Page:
An important issue in programming is the Object-Relational Mismatch, but I have not seen any good explanations that use familiar terms. I came up with one involving a Family Tree application.
The idea is to store data rows that include name information and foreign keys to both parents and a spouse. (Can also store useful info like birth date, birthplace, gender and so on.) This table would obviously contain reflexive relations (self-joins) on these three foreign keys. No information about the relationships such as brother, nephew, grandparent and so on can or should be stored in this table.
The application would pull in all of this data in to a tree structure, and based on who is selected as the focus person ("me" in the tree), all of the relationship titles can be 'computed' and displayed. They are me-centric and so are not part of the data, only part of who is centered in the display.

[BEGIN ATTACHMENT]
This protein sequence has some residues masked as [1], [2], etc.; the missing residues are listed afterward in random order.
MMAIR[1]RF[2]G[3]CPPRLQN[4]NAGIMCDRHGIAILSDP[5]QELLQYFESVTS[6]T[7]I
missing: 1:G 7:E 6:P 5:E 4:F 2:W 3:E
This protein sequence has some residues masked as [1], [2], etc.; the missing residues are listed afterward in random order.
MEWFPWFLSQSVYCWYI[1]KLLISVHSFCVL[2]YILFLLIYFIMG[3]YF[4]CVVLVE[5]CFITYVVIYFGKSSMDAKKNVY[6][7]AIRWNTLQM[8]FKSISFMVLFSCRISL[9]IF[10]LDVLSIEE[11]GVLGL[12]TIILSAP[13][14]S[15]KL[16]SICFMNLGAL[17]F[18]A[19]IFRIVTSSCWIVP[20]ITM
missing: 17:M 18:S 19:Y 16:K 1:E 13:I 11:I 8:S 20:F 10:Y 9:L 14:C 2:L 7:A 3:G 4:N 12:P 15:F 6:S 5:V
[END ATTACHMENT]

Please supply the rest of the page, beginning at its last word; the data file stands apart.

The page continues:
This example points out the many and very vivid differences between a data storage method and an Object-Oriented view of data:
- the data rows simply have links to parents and a spouse
- data rows cannot contain any relationship titles (brother, etc.)
- the display can show all of the titles relative to who is "me"
- changing the "me" pointer in the display relabels all the relationships
- all relationships of any generation previous and successive can label themselves in the display
This shows the differences between data in a database and objects at run-time very clearly. I have not seen this example given anywhere else. Does it explain the "Object-Relational Mismatch" in a useful way?